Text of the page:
Photograph from the Hogan Jazz Archive, Tulane University.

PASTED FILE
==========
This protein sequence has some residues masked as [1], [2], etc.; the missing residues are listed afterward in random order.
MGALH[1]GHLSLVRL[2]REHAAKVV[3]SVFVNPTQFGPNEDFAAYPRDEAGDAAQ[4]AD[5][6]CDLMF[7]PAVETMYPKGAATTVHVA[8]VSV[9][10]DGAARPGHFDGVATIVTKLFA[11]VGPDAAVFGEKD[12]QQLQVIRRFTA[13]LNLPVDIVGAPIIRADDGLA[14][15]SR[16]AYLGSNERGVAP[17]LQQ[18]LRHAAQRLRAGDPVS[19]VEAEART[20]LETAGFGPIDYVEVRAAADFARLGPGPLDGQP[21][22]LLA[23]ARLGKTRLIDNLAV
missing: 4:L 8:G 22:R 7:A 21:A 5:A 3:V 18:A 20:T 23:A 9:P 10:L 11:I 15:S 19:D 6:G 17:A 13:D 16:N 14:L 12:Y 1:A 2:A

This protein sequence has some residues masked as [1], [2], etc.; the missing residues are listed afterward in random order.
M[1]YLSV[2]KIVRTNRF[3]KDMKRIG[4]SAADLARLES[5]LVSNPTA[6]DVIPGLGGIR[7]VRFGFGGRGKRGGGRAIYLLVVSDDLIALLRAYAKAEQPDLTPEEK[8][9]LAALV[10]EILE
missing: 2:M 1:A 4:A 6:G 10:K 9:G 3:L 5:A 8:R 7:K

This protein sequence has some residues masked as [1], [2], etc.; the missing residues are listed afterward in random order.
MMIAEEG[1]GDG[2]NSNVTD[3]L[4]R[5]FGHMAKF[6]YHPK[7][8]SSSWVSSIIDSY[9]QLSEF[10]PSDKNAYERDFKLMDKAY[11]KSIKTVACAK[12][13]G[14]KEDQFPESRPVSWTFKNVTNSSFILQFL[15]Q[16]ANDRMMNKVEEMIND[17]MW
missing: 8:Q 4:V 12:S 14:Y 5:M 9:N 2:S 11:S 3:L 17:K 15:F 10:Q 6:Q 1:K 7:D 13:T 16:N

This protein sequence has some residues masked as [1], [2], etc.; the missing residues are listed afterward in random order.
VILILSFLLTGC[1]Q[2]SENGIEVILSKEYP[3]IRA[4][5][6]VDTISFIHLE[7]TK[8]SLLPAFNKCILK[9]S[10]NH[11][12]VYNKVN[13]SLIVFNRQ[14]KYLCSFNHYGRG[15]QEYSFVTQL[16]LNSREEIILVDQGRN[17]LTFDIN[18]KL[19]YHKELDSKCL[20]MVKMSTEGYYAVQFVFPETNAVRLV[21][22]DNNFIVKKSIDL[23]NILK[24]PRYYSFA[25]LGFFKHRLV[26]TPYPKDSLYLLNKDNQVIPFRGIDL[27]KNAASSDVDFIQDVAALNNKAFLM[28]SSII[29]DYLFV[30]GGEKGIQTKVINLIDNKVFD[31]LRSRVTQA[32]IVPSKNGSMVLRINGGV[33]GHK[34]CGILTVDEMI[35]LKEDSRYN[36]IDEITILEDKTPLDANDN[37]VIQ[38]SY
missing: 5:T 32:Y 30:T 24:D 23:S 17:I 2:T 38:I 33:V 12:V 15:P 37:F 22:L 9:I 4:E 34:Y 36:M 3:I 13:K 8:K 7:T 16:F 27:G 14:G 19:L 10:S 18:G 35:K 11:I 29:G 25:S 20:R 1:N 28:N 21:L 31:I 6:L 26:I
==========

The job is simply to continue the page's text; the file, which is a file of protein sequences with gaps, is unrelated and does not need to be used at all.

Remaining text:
In the 1920's, the Capitol became the flagship of the Streckfus musical excursions. Typically, the steamers followed three routes from St. Louis on the seasonal trips to St. Paul, Pittsburgh, and New Orleans. Although these "tramps" consisted primarily of one-nighters, there were longer stays in the larger towns along the Mississippi and Ohio Rivers. The trip to New Orleans began sometime after Labor Day. Following the winter season there, the return trip to St. Louis occurred in May or early June. Excursions to St. Paul were summertime affairs, as were the trips to Pittsburgh. Musicians working the excursions earned $35.00 a week in the 1920's and were responsible for finding their own living quarters while in St. Louis and New Orleans. In other venues, the musicians were permitted to sleep on the boat. On the Capitol, they were quartered in cabins in a bunkhouse on the top deck. Each cabin had two bunks, and, according to one sideman, "they were the smallest bedrooms in existence." In most cases, only one meal a day was provided. Only one recording of Marable's S. S. Capitol Orchestra exists: it was recorded for OKeh in New Orleans on March 16, 1924 under the name of Fate Marable's Society Syncopators, featuring "Frankie and Johnny" and "Pianoflage." One of the principal soloists on "Frankie and Johnny," cornetist Sidney Desvigne, later organized a band of his own on the Capitol, but after the mid-1920's most of the Streckfus riverboats were using bands assembled in St. Louis under the leadership of Marable, Charlie Creath, and Dewey Jackson. The Streckfus company found that most New Orleans musicians did not want to work in St. Louis--perhaps they missed the red beans and rice--so replacements tended to be recruited from that home port, except during the winter season in New Orleans.